I’ve left my husband behind in Boston to ‘emigrate home’ from the US
It was a wrench to leave my American life. At least my smallest nieces and nephews, unlike their older siblings, won’t think that I ‘live in the computer’
Gráinne McEvoy: we’ll muddle through the next year like the best transnational couples
At the beginning of the summer, after living in Boston for eight years, I flew back to Ireland on a one-way ticket. I have emigrated, just for a while, from the second real home I’ve ever known to the first.
The contradiction in “emigrating home” conveys my ambivalence towards a move that requires me to split my life, emotionally and practically, between two places.
I have returned to Ireland for about two years, with the possibility that I will move back to the US after that. In many ways I’m delighted. I’m living near my parents, my siblings and their families, and some of my oldest friends.
Yet I am also very rooted in the US, and it was very hard to leave. I moved to Boston in 2007 to undertake graduate studies and have since built a life there. I’ve had to take a leave of absence from very dear friends, colleagues and, with the biggest wrench, a new husband.
Our wedding was in August; now my husband and I will be compelled to split our marriage across an ocean for the greater part of its first year. This is at the heart of my reluctance to consider my move to Ireland as a move at all and the reason for the biggest knot in my stomach. But transnational couples and families are not uncommon, and we’ll muddle through the next year like the best of them.
I have had a fraught relationship with the concept of “emigration” since I left Ireland. As a historian of migration I’m aware of the baggage that those permanent, frequently alienating emigrations of the past have placed on the term, especially in Irish history. Personally, I have never fit that historical mould or its more recent iterations.
When I left I stubbornly objected to suggestions that I was “emigrating”. I wasn’t going very far away, and my emotional centre of gravity remained in Ireland. But as time passed my feelings changed. I found it irritating when people described my life in Boston as a great experience, as if I was an overgrown exchange student. Then, when I met my husband-to-be and realised my future may not be in Ireland, the term “emigrant” began to feel more applicable.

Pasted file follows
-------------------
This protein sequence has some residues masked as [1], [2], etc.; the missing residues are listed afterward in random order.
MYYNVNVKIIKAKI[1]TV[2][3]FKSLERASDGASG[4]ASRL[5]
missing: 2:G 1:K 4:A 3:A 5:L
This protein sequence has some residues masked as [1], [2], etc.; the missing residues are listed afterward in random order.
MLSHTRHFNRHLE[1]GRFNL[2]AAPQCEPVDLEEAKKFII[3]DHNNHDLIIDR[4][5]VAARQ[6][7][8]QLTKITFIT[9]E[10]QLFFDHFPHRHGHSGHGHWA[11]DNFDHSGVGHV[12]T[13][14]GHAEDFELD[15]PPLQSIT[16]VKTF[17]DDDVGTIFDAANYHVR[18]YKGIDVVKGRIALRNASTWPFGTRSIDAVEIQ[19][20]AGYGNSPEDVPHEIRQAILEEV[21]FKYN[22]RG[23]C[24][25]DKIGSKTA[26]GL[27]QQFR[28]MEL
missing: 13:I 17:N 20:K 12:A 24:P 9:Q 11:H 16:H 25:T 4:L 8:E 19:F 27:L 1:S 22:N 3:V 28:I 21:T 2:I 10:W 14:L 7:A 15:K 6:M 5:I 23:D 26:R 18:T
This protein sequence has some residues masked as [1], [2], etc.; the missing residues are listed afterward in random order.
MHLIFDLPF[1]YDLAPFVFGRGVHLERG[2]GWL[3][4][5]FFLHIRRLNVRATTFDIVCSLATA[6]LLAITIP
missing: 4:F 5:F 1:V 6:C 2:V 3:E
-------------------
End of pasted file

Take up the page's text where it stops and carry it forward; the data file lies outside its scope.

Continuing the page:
Above all I’ve remained ambivalent about the concepts of emigration and immigration because I’ve come to realise that your legal, official status in a country can be completely at odds with your lived experience.
I’ve been in Boston on a J-1 exchange visitor student visa for eight years. For at least seven of those years I’ve felt aware of the impermanence of my legal status only on isolated occasions: my visits to the US consulate in Belfast to extend my visa; the few minutes once or twice a year when I’ve shown my passport and papers to a US immigration officer at Dublin Airport; and the two times I desperately wanted to vote for Obama but wasn’t allowed to.
It is impossible to spend the better part of a decade somewhere and still think of yourself as a “non-immigrant exchange visitor”. I have a Massachusetts driving licence, I’m a taxpayer, and I know Interstate 90 between Boston and Ohio like the back of my hand. Nothing about my daily life felt impermanent, and I certainly didn’t feel like a visitor.
But I fully intend to make the most of the next few years in Ireland, my first home. My smallest nieces and nephews, unlike their older siblings and cousins a few years ago, don’t think I “live in the computer”. Like the rest of my family, I’m able to pop in to see my parents on a Sunday or a random weeknight, and I can catch up with old friends over lunch rather than just “liking” their photo on Facebook.
My conclusion is that leaving Boston does feel like emigrating. This move will transform my day-to-day life for the next few years. But I hope it will feel natural to emotionally transcend the jurisdictional boundaries and keep a foot in two homes.